Did you learn the embroider when you were a child? I think in the 50's and 60's most little girls learned this craft to some extent. I was fortunate to be a "Explorer". It was a pre-CGIT group in our church, and activities such as embroidery and knitting were taught in order to earn badges or stars to pin on our uniform. Every year, each girl had to embroider a stamped square, usually for a baby blanket which was then sewn together as a baby quilt and donated to a local women's shelter.
My mom was one of the leaders in our group, so I usually got to do more than one square as often there were more squares than "Explorers". I loved this, and embroidery turned out to be a very useful skill in later years when I started making cloth dolls and bears.
For years I was caught up in Crewel work, needlepoint, cross-stitch, and it remains one of my favorite (if seldom done) pastimes. It is a time consuming art, but one well worth the time and effort put in to it.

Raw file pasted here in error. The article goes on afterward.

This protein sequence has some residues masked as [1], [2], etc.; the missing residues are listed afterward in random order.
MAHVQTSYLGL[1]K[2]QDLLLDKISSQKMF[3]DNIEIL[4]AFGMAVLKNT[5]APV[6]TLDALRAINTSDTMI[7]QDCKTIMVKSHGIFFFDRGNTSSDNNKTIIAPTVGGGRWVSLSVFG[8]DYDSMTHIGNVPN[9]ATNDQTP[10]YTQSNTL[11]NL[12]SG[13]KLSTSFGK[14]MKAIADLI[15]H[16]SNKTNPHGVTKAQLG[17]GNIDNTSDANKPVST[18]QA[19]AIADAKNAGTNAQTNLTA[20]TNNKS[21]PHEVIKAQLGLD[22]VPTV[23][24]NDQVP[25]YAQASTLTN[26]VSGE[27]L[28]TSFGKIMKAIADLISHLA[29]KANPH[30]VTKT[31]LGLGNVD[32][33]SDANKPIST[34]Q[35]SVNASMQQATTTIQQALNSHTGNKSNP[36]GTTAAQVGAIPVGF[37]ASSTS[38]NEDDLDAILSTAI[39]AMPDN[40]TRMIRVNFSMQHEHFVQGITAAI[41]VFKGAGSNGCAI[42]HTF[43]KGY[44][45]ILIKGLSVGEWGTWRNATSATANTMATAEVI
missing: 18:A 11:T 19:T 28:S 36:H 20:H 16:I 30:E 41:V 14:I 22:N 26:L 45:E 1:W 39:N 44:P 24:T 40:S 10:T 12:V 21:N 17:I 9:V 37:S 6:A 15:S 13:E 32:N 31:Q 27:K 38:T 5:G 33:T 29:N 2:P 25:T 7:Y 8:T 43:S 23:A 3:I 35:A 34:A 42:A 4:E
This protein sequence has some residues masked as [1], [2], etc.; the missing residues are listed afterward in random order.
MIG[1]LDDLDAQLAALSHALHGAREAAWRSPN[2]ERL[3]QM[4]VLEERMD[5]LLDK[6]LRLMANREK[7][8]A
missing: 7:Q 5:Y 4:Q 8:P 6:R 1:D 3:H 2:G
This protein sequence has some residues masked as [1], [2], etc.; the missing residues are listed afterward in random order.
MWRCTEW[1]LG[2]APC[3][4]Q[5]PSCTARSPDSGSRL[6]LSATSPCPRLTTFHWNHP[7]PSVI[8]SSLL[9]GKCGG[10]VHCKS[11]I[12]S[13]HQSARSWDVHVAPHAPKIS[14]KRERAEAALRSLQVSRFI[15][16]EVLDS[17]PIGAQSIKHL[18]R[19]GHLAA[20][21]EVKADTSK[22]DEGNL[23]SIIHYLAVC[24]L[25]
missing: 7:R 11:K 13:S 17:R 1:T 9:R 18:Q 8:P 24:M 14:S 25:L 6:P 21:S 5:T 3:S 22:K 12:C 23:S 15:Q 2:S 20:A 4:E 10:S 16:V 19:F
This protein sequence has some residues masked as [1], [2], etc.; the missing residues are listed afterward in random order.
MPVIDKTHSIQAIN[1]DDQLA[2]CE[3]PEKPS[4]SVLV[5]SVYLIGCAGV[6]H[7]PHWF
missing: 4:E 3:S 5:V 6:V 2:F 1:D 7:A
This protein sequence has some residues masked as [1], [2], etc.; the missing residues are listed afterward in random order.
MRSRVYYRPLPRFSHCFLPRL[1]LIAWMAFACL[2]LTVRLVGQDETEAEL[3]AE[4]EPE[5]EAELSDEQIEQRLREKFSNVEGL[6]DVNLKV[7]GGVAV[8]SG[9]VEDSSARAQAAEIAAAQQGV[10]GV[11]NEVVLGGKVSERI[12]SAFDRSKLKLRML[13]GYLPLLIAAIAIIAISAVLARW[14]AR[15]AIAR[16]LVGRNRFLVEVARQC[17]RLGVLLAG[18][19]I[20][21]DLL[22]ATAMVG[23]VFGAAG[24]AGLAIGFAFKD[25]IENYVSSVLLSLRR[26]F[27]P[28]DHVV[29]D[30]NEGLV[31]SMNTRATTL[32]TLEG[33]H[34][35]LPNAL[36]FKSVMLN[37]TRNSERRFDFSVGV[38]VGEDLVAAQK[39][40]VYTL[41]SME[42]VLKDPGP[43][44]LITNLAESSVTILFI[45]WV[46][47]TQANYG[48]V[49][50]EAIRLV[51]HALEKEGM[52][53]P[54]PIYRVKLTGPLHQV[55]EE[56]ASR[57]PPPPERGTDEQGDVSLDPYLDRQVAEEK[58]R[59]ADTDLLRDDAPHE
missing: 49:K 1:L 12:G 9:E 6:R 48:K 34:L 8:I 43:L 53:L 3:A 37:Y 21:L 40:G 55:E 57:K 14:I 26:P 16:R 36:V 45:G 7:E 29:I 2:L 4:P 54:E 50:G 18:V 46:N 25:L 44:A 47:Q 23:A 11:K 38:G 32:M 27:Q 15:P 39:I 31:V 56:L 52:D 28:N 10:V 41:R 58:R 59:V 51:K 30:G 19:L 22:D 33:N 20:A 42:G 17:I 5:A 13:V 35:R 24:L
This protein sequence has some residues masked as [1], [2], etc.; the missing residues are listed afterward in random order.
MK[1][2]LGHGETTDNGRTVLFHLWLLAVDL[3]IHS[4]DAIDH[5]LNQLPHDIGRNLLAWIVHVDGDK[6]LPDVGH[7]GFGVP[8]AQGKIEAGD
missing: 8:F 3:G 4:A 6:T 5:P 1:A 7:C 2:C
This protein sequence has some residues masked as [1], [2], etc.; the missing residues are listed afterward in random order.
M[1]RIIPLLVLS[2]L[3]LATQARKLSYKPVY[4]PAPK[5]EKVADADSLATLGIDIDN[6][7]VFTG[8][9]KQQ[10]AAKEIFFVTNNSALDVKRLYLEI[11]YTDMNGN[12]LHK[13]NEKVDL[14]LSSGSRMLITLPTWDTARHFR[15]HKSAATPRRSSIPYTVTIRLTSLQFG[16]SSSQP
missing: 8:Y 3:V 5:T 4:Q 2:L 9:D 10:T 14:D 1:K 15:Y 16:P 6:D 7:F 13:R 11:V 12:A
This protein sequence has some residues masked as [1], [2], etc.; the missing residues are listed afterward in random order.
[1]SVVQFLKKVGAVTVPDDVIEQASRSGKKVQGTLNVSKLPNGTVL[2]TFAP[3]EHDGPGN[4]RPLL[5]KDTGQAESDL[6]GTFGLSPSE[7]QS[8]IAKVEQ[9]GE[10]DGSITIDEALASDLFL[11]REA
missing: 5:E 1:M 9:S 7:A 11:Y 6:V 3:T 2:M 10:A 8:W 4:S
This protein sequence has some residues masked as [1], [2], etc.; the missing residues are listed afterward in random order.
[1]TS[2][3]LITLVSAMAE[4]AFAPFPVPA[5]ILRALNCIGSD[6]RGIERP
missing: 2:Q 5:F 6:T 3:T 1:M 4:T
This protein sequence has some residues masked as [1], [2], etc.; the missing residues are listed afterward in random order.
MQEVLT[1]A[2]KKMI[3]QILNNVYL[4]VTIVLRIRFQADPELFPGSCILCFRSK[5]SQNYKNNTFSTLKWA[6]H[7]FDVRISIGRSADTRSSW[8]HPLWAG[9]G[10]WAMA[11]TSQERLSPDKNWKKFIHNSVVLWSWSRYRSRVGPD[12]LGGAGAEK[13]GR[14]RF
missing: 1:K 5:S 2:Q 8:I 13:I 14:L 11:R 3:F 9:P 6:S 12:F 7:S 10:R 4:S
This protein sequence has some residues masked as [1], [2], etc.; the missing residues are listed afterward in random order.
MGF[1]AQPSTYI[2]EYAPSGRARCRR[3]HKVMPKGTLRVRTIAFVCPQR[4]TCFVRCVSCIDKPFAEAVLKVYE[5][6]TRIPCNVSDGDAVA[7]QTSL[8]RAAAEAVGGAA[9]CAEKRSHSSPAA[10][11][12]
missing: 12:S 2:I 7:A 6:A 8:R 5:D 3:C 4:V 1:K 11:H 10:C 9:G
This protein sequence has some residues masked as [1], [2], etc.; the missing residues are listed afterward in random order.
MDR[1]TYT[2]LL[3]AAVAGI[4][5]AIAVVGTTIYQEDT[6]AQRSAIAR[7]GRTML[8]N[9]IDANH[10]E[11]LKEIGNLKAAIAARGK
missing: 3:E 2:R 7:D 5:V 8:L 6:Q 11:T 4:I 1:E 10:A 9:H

I dug out my material stash on the weekend, and as usual, uncovered a whole bunch of UFO"s. One bag I opened was all kinds of little bits and pieces of brightly coloured materials. So last evening I sat down and started working on a crazy quilt patch. I was looking for inspiration - so to the Internet I went, and what I found was some absolutely incredible artists who take crazy quilting to the umpteenth level!
I have always loved crazy quilts, I guess because I love Victorian so much. I just love the colour, the craziness and the spontaneity in this type of fabric management. Embellishing a crazy quilt is what makes it stand out - gives it it's glitter and sparkle, and believe me - these next few links will make you realize how beautiful crazy can be!
If this doesn't make you want to open up that embroidery box of threads, nothing will.
Imagine I stumbled upon these treasures because I was looking for inspiration...
Think I found it!